Rep. Boylan introduces bill
requiring solar on new construction

 

STATE HOUSE – Rep. Jennifer Boylan has introduced a bill that would require most new construction in the state to include solar panels as part of the initial construction.

“Every time a new building is built without solar panels, I see it as a missed opportunity. With energy costs going up and the clock ticking on preventing the worst impacts of climate change, we need to get moving,” said Representative Boylan (D-Dist. 66, Barrington, East Providence). “We build new houses and schools and then a few years later we think to put solar panels on them. Homeowners, taxpayers and our environment would all benefit from doing things right the first time.”

Homes constructed with solar panels can save homeowners money on their monthly bills, even if the additional labor and equipment costs are factored into their mortgage. But contractors and developers often do not often consider future savings on electric bills when constructing new homes. Additionally, many architects and contractors don’t factor in solar when they design and build. This sometimes leads to decisions, such as placing HVAC equipment or chimneys on south-facing roofs, that prevents future owners from going solar as efficiently.

Representative Boylan’s bill (2023-H 5851) would require most new construction to include solar panels. It would instruct the Rhode Island Building Code Commission to create different regulations for single-family dwellings, multi-family dwellings, large commercial buildings and parking lots over 16,000 sq. ft. Developers could apply for an exemption if they can demonstrate solar would be impractical, if they provide alternative forms of renewable energy generation or if they are constructing affordable housing and don’t have sufficient funding.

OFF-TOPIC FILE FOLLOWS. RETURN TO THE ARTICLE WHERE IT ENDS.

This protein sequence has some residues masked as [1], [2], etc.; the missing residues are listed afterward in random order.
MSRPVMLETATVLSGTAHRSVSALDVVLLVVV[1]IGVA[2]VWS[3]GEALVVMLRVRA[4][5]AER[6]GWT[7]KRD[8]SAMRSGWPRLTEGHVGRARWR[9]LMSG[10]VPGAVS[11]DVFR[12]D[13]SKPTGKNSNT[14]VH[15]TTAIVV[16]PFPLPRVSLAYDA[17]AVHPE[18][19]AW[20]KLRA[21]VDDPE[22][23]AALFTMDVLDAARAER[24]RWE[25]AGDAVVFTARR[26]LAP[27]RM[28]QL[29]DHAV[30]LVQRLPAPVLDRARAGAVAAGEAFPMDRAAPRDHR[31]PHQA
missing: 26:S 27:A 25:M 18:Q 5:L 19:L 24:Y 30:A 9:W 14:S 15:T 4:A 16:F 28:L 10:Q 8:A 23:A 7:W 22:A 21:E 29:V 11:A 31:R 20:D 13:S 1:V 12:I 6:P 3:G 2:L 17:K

California passed a solar requirement for new home construction in 2018, and other states, including neighboring Massachusetts, are considering similar bills. As part of the Inflation Reduction Act, builders are eligible for a 30% tax rebate from the federal government to help pay for solar installation.

Advocates say requiring solar on new construction will help create jobs, add resiliency to the electrical grid and prevent forests from being cut down to make room for solar. 

“We need to act fast to reach our clean energy targets,” said Amanda Baker, policy associate with the Green Energy Consumers Alliance. “Building efficiently with solar and electric vehicle readiness will save consumers time and money down the line. This bill will help us meet the Act on Climate targets, benefit consumers and create jobs.”

“Contractors, architects and builders have a lot to consider when building a house. This bill is about making sure renewable energy is a priority and not an afterthought,” said Representative Boylan. “The person buying that house will pay more over their lifetime if you build a house that’s hard to retrofit for solar panels. And energy bills for everyone are going to keep going up if we don’t act. By requiring solar whenever practical, everyone will benefit.”

 

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